A survey revealed that 67% of meetings are considered by executives to be a failure. Meetings are intended as a productivity booster, a coming together to accomplish objectives, a “let’s get on the same page” gathering. So why are they considered the black hole of time in just about every workplace?
Did you know that these unproductive meetings are steadily becoming more popular? Currently, 15% of an organization’s collective time is spent in meetings, and the amount of time spent in meetings has increased every year since 2008.
While there are no concrete reported causes for this increase, it is a safe bet to assume that poor day-to-day communication practices could be to blame. The more communication break downs that a group experiences, the more often they need to meet to align goals and stay on track with even the smallest of projects.
The State of Meetings
The problem is that meetings don’t actually fix the core issues. Poor communication and leadership don’t go away when everyone is sitting at a conference table.
- 41% of survey respondents admitted to multitasking “often” or “all the time” during meetings. (Tweet this Stat)
- 69% of those surveyed confessed to checking email during meetings. (Tweet this Stat)
- 49% of employees surveyed revealed that they do other unrelated work during meetings. (Tweet this Stat)
At this point, it’s safe to establish that more meetings aren’t the solution; in fact, improving the effectiveness of meetings isn’t even the solution (although that helps). The root of the problem lies in the everyday communication and alignment of your teams.
Now that sounds harder than simply holding more meetings doesn’t it? Yes, and that is precisely why leaders tend to avoid the communication problem, and up the meetings, but this particular bandage (like most) isn’t working. Middle managers are spending 35%, and upper-management is spending as much as 50% of their time in meetings. Let’s revisit the opening stat: 67% of meetings are considered by executives to be a failure. (Tweet this Stat)
Leaders have to fix the root of the problem: rip the duct tape off, and take a stab at transparency. What do you have to lose, besides the $37 billion dollars per year that unproductive meetings are currently costing U.S. businesses? Here are the steps to improving the everyday communication holes that simply can’t be patched with meetings.
1. Establishing the Vision and Goals
A survey of 23,000 employees revealed that a mere 37% of employees understood what their employer was trying to achieve and why. To us, that is a jaw-dropping statistic. No wonder meetings are increasing; no one knows where their company is headed, much less their own role in getting there. This is your start line; establish the organization’s vision and goals, and let individual employees know how their role can and will support the reaching of those goals.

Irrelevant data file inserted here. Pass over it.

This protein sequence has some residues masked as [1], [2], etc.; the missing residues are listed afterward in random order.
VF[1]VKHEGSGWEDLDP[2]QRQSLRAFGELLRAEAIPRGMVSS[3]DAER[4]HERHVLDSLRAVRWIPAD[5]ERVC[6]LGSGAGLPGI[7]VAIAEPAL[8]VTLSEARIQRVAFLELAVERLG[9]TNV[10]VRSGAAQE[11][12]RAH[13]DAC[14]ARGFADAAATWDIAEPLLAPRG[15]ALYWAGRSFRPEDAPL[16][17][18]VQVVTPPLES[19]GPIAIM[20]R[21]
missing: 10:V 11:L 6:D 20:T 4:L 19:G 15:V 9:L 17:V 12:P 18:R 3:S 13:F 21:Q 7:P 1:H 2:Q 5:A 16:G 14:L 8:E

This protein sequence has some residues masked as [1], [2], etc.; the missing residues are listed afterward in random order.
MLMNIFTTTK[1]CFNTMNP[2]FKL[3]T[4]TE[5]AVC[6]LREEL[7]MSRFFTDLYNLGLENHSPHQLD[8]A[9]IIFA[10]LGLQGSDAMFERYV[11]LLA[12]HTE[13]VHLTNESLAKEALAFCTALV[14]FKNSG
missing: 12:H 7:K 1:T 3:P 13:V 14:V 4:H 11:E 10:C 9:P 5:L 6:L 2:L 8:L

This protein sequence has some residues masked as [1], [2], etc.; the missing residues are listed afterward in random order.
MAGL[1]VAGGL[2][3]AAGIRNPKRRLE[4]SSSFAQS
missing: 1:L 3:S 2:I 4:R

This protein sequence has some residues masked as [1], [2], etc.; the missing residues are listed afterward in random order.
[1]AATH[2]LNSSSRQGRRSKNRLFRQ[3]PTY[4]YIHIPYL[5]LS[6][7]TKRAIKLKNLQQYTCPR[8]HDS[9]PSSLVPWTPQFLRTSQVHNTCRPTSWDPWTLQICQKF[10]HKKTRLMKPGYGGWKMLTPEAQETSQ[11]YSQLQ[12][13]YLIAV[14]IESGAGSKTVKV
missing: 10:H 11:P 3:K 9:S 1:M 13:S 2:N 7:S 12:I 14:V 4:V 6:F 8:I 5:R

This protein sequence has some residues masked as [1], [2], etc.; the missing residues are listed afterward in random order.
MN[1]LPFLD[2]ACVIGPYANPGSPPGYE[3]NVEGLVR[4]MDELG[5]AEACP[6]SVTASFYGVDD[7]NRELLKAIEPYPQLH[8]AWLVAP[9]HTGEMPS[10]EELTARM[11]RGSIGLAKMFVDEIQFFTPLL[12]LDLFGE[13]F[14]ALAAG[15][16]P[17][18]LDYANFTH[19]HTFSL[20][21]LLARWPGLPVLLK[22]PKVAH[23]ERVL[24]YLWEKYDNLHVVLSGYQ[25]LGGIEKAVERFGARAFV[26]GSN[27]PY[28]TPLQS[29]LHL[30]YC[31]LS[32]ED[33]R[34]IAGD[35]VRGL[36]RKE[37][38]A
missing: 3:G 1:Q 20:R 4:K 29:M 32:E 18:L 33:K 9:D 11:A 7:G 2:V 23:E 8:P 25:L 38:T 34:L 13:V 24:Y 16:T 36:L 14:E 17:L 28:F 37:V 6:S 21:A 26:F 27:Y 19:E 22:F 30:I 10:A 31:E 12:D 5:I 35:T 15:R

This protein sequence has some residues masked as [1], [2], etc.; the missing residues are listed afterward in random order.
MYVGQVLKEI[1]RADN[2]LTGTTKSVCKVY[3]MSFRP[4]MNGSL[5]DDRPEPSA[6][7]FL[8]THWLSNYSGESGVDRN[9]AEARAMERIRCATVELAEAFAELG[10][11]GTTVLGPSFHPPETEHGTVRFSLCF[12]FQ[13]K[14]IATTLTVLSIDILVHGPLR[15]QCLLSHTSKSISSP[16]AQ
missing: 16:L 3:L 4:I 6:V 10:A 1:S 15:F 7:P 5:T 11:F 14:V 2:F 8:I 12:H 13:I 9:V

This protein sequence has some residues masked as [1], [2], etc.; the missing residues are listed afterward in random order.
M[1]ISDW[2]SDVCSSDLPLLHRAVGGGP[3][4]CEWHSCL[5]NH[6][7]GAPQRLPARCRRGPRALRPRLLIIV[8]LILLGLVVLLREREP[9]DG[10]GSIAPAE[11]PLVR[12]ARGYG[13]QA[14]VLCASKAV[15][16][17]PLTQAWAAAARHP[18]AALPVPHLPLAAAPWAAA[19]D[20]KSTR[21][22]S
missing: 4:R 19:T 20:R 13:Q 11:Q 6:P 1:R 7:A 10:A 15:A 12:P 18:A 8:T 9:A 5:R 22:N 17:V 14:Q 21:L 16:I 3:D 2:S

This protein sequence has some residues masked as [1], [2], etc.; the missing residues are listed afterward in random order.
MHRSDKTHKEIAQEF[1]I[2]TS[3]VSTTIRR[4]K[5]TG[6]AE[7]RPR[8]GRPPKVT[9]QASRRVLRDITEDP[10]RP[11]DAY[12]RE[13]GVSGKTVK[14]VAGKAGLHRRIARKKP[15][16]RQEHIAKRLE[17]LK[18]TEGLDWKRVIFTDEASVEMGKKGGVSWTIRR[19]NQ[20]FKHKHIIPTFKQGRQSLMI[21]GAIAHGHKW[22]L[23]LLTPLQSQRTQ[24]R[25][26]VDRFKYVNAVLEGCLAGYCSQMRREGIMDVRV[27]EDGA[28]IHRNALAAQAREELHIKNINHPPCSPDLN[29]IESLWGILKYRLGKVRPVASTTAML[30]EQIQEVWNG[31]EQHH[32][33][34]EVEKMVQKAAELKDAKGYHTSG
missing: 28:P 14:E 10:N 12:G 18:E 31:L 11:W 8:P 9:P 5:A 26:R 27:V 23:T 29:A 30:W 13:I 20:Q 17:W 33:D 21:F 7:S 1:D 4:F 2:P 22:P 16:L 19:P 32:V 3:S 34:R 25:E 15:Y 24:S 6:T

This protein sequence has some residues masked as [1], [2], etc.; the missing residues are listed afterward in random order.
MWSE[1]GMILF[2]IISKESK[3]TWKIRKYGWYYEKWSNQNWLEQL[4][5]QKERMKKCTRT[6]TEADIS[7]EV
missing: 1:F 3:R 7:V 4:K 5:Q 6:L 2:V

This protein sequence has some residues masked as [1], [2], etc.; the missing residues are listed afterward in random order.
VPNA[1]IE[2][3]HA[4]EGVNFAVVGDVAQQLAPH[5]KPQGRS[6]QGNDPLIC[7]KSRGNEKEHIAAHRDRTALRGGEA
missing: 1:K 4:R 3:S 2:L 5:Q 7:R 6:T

2. Tracking Progress and Goals
Everyone sees the target, and they know their role in hitting it, but if leadership were that easy, you wouldn’t be reading this. Progress must be monitored daily. Even a weekly meeting can’t ensure that each moving part is on track; this must be a day-to-day initiative. If you’ve been in management for any amount of time, you know exactly how much damage just days of misdirection can do.
3. Continuous Feedback
Leaders, do you know why performance recognition is so frequently talked about? Because it is a huge deal! Drive, connection with the organization (or engagement), work relationships and an understanding of individual impact in the organization, are all improved when leaders create a strong culture of recognition. Continuous feedback allows leaders to connect and interact with employees on a daily basis, reducing the need for frequent, unproductive meetings.
In the same manner that putting duct tape on leaky faucet is easier than repairing the leak, calling another meeting is easier than fixing communication issues. These aren’t fixes; they’re bandages to a root issue. The faucet will need more duct tape, and the company without communication and transparency will need more meetings.
Want to know how to make your day-to-day workplace communication more meaningful with the help of proven tools and solutions? Check out what ClearCompany can do to fix the problems.forcefeed:swede via photopin cc
As the head of a department in the midst of a sustained period of rapid growth, Sara has spent hundreds of hours interviewing, hiring, onboarding and assessing employees and candidates. She is passionate about sharing the best practices she has learned from both successes and failures in talent acquisition and management.